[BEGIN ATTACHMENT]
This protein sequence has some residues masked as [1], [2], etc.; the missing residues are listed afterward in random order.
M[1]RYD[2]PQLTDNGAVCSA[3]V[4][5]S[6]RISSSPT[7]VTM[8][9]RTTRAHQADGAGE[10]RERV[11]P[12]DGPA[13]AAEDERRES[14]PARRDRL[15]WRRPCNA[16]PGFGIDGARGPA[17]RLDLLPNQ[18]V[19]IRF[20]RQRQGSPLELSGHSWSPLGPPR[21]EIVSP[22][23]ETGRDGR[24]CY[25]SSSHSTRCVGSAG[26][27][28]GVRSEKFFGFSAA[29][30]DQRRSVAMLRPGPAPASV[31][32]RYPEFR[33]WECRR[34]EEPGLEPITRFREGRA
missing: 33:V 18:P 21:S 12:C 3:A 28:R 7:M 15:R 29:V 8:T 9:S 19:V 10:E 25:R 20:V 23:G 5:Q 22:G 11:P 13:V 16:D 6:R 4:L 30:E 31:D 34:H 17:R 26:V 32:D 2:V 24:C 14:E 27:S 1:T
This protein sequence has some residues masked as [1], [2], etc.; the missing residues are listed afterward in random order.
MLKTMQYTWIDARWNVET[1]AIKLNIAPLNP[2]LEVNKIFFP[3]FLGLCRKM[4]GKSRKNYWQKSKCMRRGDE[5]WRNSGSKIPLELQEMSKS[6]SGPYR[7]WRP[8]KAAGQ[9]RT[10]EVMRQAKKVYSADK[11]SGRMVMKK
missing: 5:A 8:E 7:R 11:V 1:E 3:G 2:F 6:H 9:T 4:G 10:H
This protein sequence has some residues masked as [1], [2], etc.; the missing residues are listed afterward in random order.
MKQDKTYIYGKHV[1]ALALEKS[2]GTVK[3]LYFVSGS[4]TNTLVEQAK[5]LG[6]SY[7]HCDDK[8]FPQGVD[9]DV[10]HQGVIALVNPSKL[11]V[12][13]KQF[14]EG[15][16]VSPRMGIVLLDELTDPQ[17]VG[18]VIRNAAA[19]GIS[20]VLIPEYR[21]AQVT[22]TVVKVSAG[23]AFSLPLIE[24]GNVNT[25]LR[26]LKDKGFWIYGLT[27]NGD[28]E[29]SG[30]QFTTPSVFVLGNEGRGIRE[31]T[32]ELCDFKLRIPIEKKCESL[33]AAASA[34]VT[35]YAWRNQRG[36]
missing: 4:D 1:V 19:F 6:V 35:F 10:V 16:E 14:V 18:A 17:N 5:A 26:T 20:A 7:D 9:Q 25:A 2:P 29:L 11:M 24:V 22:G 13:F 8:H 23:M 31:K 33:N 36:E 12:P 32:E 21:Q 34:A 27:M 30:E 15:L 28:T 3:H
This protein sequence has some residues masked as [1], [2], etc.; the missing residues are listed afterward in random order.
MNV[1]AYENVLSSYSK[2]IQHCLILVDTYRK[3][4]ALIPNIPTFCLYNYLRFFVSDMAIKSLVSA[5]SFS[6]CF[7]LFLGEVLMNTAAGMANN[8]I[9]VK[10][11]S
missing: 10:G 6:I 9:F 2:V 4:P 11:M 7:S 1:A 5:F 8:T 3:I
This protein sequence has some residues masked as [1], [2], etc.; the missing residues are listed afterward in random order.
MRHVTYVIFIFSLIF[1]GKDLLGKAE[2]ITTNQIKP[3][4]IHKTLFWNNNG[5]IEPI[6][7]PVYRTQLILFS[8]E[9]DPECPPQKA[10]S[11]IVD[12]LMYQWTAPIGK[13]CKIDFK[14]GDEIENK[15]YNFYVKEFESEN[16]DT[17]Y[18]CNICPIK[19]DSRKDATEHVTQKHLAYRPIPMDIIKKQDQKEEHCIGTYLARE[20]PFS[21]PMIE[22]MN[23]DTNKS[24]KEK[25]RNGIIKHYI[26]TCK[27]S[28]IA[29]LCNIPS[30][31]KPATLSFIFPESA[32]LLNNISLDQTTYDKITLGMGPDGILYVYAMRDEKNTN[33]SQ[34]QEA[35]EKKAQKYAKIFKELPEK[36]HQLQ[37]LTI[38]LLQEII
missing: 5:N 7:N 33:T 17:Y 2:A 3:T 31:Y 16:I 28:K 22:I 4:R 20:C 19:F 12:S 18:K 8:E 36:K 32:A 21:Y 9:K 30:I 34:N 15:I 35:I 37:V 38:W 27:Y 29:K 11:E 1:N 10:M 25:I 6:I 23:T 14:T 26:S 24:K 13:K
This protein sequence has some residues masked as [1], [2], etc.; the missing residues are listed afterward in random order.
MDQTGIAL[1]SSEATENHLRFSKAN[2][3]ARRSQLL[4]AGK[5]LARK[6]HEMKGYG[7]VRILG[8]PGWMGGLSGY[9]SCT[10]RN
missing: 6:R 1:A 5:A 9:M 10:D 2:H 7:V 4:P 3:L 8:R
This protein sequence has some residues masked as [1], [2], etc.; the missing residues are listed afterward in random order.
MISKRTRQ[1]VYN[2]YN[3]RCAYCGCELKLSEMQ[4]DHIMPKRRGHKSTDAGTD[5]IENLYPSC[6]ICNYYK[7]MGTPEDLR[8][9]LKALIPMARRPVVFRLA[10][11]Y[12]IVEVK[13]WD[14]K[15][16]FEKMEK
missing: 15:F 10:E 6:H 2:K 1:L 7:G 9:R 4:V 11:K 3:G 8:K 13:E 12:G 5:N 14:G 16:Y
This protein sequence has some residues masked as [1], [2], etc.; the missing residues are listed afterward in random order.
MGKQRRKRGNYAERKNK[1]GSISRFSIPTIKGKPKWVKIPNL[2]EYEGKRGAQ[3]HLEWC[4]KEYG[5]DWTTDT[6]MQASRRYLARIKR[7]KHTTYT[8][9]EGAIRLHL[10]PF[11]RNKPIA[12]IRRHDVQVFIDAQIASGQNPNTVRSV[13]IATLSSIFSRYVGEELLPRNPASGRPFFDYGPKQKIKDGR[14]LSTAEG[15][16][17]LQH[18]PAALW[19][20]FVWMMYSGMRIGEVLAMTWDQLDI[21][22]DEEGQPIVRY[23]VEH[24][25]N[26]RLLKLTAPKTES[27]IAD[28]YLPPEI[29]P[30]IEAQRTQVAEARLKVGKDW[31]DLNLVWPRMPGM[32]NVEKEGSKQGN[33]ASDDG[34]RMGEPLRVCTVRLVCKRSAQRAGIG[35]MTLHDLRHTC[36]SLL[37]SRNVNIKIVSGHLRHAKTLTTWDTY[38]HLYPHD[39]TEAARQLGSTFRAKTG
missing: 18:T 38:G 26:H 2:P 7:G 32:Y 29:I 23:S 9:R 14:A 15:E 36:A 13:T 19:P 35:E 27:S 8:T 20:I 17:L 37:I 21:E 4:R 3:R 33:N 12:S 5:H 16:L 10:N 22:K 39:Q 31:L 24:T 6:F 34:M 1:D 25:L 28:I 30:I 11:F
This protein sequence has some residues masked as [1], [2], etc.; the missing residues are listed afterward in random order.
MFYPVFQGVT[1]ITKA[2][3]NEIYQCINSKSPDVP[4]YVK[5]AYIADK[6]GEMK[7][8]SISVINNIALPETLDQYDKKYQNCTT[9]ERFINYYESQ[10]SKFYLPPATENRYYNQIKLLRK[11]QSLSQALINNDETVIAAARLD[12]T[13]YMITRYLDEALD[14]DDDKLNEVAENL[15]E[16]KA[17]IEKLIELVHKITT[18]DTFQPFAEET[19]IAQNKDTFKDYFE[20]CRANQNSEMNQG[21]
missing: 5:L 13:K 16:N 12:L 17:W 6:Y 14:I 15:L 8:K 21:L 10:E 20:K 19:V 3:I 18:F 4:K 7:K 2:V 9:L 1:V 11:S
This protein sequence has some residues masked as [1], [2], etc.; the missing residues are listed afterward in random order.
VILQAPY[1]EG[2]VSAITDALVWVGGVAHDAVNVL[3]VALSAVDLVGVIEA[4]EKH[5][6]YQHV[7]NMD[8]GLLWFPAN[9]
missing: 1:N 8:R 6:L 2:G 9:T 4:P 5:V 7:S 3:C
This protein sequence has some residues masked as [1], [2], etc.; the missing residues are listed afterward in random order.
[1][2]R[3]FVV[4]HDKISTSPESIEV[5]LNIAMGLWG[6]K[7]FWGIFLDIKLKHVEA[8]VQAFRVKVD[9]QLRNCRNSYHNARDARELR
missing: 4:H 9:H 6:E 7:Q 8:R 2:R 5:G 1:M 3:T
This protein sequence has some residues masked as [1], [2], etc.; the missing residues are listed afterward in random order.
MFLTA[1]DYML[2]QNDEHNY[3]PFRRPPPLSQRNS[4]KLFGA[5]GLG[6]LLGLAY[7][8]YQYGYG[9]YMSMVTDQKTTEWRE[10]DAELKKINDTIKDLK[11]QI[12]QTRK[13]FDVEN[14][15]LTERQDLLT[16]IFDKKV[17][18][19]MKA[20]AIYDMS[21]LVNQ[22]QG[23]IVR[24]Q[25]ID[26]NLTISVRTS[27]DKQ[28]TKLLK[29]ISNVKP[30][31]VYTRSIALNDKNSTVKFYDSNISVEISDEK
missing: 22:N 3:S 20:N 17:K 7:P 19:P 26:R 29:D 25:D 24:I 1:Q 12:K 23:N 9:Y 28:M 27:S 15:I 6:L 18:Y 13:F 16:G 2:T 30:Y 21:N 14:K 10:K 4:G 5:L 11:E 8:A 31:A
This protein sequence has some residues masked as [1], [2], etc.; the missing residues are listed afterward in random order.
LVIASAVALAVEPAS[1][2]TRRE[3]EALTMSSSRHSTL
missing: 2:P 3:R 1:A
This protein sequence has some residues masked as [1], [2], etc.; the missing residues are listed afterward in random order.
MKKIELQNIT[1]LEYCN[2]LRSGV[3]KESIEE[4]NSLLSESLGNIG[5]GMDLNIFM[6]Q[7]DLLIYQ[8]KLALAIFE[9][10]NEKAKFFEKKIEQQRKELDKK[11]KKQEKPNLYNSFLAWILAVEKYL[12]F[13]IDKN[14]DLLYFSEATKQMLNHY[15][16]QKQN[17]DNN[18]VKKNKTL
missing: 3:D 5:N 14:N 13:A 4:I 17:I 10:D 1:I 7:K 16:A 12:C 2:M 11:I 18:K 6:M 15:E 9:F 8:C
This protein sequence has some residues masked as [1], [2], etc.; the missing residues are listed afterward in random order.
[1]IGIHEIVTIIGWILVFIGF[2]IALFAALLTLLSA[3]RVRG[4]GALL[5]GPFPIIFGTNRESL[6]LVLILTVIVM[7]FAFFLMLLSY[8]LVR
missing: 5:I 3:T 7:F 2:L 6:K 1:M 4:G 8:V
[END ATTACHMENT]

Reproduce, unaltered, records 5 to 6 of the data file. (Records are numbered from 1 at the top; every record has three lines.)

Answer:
This protein sequence has some residues masked as [1], [2], etc.; the missing residues are listed afterward in random order.
MRHVTYVIFIFSLIF[1]GKDLLGKAE[2]ITTNQIKP[3][4]IHKTLFWNNNG[5]IEPI[6][7]PVYRTQLILFS[8]E[9]DPECPPQKA[10]S[11]IVD[12]LMYQWTAPIGK[13]CKIDFK[14]GDEIENK[15]YNFYVKEFESEN[16]DT[17]Y[18]CNICPIK[19]DSRKDATEHVTQKHLAYRPIPMDIIKKQDQKEEHCIGTYLARE[20]PFS[21]PMIE[22]MN[23]DTNKS[24]KEK[25]RNGIIKHYI[26]TCK[27]S[28]IA[29]LCNIPS[30][31]KPATLSFIFPESA[32]LLNNISLDQTTYDKITLGMGPDGILYVYAMRDEKNTN[33]SQ[34]QEA[35]EKKAQKYAKIFKELPEK[36]HQLQ[37]LTI[38]LLQEII
missing: 5:N 7:N 33:T 17:Y 2:A 3:T 31:Y 16:I 28:K 22:I 4:R 20:C 19:F 12:S 18:K 8:E 36:K 32:A 21:Y 9:K 30:I 34:N 15:I 35:I 37:V 38:W 27:Y 29:K 11:E 1:N 10:M 25:I 6:I 23:T 14:T 26:S 24:K 13:K
This protein sequence has some residues masked as [1], [2], etc.; the missing residues are listed afterward in random order.
MDQTGIAL[1]SSEATENHLRFSKAN[2][3]ARRSQLL[4]AGK[5]LARK[6]HEMKGYG[7]VRILG[8]PGWMGGLSGY[9]SCT[10]RN
missing: 6:R 1:A 5:A 9:M 10:D 2:H 7:V 4:P 3:L 8:R